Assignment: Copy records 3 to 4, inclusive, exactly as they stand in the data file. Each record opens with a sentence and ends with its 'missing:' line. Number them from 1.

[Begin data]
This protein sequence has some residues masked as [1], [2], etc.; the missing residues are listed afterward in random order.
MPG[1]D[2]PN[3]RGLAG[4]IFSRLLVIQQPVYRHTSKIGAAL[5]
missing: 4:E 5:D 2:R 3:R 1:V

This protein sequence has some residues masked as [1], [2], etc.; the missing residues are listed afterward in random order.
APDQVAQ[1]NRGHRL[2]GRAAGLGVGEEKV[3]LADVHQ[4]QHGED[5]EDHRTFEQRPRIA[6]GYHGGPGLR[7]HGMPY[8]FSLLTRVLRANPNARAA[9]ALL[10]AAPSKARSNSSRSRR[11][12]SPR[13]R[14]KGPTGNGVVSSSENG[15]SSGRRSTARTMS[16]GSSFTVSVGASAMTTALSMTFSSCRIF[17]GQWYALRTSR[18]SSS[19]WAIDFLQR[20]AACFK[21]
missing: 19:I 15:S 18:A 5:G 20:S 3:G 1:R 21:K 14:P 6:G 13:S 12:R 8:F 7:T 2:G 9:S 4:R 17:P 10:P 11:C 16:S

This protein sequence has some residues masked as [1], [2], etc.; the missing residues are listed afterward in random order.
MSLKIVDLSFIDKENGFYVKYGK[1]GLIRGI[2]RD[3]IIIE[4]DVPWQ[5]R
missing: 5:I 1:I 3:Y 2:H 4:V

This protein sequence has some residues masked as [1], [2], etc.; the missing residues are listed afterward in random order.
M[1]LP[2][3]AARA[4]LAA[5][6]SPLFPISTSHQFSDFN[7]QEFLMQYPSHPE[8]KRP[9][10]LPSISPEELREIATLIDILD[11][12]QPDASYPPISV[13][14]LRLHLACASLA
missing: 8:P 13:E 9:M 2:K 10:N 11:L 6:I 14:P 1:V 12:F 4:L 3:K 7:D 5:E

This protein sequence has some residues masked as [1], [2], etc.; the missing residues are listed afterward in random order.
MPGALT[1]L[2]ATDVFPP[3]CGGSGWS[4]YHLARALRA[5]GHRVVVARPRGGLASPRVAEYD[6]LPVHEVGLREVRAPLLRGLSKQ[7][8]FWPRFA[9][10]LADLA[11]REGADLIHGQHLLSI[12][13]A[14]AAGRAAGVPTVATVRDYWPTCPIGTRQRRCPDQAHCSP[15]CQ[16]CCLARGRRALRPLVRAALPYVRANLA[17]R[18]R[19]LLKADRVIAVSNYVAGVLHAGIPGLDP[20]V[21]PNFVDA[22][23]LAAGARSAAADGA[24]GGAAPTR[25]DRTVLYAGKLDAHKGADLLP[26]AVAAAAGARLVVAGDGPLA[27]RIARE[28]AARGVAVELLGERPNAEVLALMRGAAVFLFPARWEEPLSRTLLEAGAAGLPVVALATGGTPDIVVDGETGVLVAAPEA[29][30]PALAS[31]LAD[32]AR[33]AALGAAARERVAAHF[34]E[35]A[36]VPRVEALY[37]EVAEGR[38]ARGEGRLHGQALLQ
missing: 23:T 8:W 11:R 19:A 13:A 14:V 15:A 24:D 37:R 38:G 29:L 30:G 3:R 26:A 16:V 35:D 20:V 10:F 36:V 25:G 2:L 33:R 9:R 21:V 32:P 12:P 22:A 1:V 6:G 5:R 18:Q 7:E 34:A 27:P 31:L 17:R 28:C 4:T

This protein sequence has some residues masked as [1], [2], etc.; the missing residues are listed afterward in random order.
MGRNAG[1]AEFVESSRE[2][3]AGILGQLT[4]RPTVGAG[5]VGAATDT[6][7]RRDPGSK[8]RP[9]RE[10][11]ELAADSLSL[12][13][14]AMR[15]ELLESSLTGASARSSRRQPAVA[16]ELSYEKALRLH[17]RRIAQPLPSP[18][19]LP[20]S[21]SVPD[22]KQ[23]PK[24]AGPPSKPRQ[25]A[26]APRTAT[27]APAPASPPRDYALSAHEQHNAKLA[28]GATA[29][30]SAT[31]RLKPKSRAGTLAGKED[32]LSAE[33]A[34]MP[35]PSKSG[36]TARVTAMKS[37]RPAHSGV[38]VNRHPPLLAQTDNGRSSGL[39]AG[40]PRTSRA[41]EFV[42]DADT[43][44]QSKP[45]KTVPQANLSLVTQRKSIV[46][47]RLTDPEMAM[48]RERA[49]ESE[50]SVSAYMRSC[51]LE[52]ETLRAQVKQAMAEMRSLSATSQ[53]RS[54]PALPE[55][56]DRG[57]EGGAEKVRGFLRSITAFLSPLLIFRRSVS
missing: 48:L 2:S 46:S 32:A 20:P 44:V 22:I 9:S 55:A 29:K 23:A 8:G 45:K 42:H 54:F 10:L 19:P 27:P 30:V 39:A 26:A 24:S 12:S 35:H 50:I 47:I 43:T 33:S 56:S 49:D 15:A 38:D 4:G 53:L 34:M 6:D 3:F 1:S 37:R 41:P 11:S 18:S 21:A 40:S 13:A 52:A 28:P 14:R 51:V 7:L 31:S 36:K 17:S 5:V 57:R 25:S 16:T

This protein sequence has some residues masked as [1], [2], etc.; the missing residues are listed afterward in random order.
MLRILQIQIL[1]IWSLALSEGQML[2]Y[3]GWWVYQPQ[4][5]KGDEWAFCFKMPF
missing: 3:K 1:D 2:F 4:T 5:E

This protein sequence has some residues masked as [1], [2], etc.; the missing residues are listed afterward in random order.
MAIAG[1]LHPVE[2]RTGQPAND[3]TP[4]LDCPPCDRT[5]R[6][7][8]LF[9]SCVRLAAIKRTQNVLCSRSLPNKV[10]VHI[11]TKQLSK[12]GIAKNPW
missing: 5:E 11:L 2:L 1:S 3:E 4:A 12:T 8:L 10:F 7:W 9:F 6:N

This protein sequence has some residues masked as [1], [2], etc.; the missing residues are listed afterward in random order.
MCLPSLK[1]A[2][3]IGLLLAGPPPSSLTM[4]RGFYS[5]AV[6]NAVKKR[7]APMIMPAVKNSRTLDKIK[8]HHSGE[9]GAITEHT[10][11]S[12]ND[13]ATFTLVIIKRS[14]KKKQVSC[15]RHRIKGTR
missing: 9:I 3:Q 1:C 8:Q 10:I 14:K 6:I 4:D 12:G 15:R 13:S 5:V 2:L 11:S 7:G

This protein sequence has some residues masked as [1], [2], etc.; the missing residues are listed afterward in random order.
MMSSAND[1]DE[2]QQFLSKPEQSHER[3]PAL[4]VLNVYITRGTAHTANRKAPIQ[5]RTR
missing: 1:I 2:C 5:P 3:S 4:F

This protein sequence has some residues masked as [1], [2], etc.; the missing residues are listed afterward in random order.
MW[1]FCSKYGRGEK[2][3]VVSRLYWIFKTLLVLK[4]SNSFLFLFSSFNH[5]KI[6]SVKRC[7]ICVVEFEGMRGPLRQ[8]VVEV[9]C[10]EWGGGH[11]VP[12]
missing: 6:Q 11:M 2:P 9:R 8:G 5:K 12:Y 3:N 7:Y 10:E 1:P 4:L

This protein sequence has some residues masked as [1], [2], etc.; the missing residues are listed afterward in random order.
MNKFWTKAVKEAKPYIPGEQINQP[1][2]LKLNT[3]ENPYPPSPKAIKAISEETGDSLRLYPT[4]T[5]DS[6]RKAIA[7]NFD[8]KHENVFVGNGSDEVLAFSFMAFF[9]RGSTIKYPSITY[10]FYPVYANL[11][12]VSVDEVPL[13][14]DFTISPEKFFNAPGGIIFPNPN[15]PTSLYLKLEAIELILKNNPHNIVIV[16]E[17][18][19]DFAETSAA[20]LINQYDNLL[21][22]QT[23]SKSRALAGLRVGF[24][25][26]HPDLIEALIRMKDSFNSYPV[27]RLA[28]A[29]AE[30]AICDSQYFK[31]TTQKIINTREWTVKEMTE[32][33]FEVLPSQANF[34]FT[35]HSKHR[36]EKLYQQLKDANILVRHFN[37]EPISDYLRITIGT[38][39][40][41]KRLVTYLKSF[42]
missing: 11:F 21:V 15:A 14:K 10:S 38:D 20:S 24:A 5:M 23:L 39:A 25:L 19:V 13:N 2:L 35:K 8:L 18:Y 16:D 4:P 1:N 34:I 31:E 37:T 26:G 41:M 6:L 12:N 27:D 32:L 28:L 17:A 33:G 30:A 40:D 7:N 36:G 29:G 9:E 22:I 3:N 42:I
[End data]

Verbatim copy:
This protein sequence has some residues masked as [1], [2], etc.; the missing residues are listed afterward in random order.
MSLKIVDLSFIDKENGFYVKYGK[1]GLIRGI[2]RD[3]IIIE[4]DVPWQ[5]R
missing: 5:I 1:I 3:Y 2:H 4:V

This protein sequence has some residues masked as [1], [2], etc.; the missing residues are listed afterward in random order.
M[1]LP[2][3]AARA[4]LAA[5][6]SPLFPISTSHQFSDFN[7]QEFLMQYPSHPE[8]KRP[9][10]LPSISPEELREIATLIDILD[11][12]QPDASYPPISV[13][14]LRLHLACASLA
missing: 8:P 13:E 9:M 2:K 10:N 11:L 6:I 14:P 1:V 12:F 4:L 3:K 7:D 5:E